Wednesday, March 21, 2007
Hang On, Soupy: Kipiis Bib Clips- Portable, Clever, and Cute
So, what's a parent to do? A clip to make a bib from on-hand objects (e.g. towel, paper towel, napkin, washcloth, t-shirt, heirloom baby quilt, bib) seemed pretty useful & compact. I saw a listing for a Kipiis bib clip on Amazon, but couldn't find any reviews. At Kipii's site I found there was no bricks and mortar store carrying Kipiis within this state or any closely adjacent states.
I really wanted to try Kipiis out, so I wrote to Kipiis and asked for one to review. Kipiis was wonderful and sent one of the cutest baby implements I've ever seen. The material is pliable and smooth, and the rounded bright clips are modern and playful. The whole Kipiis has a charming cartoon robot look about them.
They adjust to such a long length that a breastfeeding mom could improvise a nursing curtain with a thin blanket, yet they are suitable when sized for an infant.
We found they worked well at home with a standard tea towel. For many babies, they would work well anywhere, but with BabyGeek the paper solutions (especially fast food restaurant napkins) were momentary. In defense of the Kipiis, the little guy is unusually bent on destruction and has always resented bibs. Our son has the soul of a test engineer, so he's always ready to take things apart- especially things that are not his. He tore through all the paper solutions faster than Bill Bixby's shirt shredded as it found itself housing an angry, green Lou Ferrigno.
His success in destroying his paper nemesis bolstered his confidence and he began operating the clips to his own delight. I'm sure this well-designed clip would work much better for a child not periodically hailed as "Destructo."
So BabyGeek (soon to lose this moniker) needed another solution. We started using a old school mitten clip (about 4 inches of elastic and those little metal chomper jaws) and a terrycloth or woven cotton tea towel. The clips hold on tight to the towel despite the geek's escape efforts and the latch is too small for him to operate (for now). The mitten clip also stays pretty high on his neck and generally out of his vision. The strength of the clips are such however that this improvised bib should only be used under supervision due to strangulation hazards.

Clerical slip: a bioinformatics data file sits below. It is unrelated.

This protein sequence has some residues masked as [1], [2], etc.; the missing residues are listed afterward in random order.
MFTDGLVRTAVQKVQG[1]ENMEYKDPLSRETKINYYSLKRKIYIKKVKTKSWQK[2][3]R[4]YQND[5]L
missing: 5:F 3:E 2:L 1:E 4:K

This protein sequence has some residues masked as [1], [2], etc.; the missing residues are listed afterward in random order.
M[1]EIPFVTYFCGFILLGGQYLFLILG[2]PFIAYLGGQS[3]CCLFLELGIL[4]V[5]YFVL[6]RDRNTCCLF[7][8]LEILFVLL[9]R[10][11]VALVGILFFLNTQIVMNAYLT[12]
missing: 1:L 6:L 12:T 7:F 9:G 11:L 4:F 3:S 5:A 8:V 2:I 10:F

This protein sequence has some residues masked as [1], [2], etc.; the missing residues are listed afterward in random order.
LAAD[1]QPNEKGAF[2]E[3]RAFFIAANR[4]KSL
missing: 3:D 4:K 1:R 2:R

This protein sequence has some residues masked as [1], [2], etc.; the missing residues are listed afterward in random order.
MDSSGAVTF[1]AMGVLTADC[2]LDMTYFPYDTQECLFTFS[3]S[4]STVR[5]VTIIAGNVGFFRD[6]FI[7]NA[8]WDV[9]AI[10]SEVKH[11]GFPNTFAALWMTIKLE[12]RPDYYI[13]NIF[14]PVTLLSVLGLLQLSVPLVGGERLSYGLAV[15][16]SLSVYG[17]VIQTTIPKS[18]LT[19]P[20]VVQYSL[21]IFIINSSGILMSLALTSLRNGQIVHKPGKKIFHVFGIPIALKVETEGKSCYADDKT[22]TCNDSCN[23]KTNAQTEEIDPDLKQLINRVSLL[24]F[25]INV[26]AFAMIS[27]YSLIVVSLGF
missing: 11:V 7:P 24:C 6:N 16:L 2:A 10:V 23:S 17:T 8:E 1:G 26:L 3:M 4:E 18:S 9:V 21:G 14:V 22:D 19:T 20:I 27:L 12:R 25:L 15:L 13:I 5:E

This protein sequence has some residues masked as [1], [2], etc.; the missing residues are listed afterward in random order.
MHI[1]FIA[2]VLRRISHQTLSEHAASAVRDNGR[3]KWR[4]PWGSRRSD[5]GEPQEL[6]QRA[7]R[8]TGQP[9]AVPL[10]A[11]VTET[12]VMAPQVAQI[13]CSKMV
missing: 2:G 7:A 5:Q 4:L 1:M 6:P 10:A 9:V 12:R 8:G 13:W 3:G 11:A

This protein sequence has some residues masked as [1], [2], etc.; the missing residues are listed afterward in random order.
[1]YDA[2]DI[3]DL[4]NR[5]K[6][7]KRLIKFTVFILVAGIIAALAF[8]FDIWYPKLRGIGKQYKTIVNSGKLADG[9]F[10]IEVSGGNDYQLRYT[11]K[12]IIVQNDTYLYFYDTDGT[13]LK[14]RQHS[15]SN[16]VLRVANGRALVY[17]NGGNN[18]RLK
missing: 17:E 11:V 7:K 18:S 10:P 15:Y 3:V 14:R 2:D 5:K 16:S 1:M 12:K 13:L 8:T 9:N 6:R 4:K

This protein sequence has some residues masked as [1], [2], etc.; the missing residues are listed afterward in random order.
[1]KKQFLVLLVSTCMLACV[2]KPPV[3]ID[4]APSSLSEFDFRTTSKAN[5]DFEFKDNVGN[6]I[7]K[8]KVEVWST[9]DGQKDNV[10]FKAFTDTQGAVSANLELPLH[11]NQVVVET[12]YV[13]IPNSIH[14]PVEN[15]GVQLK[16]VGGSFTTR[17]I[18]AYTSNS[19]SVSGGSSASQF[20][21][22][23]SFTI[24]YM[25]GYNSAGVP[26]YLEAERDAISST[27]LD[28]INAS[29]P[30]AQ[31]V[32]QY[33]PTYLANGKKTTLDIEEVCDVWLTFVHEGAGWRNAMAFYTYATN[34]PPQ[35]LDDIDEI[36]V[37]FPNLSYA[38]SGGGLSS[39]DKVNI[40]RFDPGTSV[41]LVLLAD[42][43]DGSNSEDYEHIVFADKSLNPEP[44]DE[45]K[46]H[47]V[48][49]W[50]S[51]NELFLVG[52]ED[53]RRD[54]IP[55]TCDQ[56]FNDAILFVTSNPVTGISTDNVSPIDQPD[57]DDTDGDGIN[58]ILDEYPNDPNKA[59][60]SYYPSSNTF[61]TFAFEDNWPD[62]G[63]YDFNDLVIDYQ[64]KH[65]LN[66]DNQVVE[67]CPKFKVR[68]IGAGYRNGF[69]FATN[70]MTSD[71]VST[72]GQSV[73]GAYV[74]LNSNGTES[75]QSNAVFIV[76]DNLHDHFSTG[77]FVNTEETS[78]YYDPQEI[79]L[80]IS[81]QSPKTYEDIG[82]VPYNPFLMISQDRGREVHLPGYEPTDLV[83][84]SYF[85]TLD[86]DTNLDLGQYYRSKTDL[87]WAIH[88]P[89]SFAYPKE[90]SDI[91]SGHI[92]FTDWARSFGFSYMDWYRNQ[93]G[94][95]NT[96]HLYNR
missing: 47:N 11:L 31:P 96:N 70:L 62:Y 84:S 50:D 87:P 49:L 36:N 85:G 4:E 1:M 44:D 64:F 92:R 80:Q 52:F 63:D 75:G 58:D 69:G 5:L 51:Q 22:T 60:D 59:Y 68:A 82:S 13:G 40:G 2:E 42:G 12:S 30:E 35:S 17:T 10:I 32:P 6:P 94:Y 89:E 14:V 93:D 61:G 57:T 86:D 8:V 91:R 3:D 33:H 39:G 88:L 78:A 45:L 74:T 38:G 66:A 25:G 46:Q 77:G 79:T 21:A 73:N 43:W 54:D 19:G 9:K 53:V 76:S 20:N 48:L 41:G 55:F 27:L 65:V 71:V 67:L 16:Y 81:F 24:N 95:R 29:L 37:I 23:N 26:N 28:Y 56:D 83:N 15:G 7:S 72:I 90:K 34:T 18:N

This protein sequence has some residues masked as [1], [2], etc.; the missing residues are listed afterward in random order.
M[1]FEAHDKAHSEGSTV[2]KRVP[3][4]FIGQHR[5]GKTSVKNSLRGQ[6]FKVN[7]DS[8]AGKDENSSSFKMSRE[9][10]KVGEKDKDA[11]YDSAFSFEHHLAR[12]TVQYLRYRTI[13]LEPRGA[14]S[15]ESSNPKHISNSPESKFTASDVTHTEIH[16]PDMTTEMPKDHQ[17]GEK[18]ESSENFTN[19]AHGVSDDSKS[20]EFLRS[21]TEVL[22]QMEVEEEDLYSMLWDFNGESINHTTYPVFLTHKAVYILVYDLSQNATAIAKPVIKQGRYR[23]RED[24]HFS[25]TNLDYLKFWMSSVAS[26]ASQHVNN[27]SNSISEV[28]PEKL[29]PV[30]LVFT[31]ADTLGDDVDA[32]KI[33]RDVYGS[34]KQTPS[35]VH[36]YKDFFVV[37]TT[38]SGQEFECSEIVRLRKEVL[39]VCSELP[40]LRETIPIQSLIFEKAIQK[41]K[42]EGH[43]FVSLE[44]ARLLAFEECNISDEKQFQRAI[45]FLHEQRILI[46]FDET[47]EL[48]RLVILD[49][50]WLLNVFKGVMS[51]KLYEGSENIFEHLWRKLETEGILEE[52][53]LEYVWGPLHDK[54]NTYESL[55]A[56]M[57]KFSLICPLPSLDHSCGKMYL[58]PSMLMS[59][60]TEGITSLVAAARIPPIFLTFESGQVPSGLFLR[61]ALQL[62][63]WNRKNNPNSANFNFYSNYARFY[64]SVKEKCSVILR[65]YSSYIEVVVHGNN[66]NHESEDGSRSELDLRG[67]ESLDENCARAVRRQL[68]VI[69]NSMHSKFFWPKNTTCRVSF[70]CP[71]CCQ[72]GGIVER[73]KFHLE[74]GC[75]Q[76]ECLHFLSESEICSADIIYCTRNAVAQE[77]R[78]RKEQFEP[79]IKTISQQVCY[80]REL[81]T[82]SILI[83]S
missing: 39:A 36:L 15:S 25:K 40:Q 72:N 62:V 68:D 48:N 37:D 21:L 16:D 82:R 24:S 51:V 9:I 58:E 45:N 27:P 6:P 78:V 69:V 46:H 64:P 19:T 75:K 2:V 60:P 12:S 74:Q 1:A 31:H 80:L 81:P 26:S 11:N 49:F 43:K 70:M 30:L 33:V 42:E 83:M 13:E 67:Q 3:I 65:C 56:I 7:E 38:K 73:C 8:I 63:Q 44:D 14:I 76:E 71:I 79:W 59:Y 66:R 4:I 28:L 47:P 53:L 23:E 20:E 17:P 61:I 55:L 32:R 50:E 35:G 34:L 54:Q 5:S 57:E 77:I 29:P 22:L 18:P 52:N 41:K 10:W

One of the biggest advantages of the Kipiis (or the mitten clip) is use with a standard size kitchen towel offers ample coverage of the child's chest and lap. It's so much better than a regular bib, and I don't much like the pocket bibs (the thin vinyl ones don't clean well for me and always seem greasy in the pocket and the rigid ones are just a little 1940s sci-fi villain for me even with the teddy bear imprint).
I like the Kipiis alot and for the right kid's parents it promises a bright future of one less thing to remember when leaving the house. Sadly, we're just not those people. For the rest of us there are mitten clips and forever being bib-less at restaurants.
Would you like to have the gorgeous Tangerine & Blue Kipiis that Kipiis generously sent for review? If so, please send an email with the subject Yippee, Kipiis! to firstname.lastname@example.org by midnight CST on Friday. The winner will be selected at random.
Have you noticed that the world seems to be filling with wonderful new people these days? Please join us in welcoming our dear new niece and new friends to the world: Welcome, Olivia! Welcome, Dylan! Welcome, Amelie! Welcome, Jonas!
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It looks too much like a toy. Nevertheless, I'd like to try it out with my kids. I've entered my name in the drawing.
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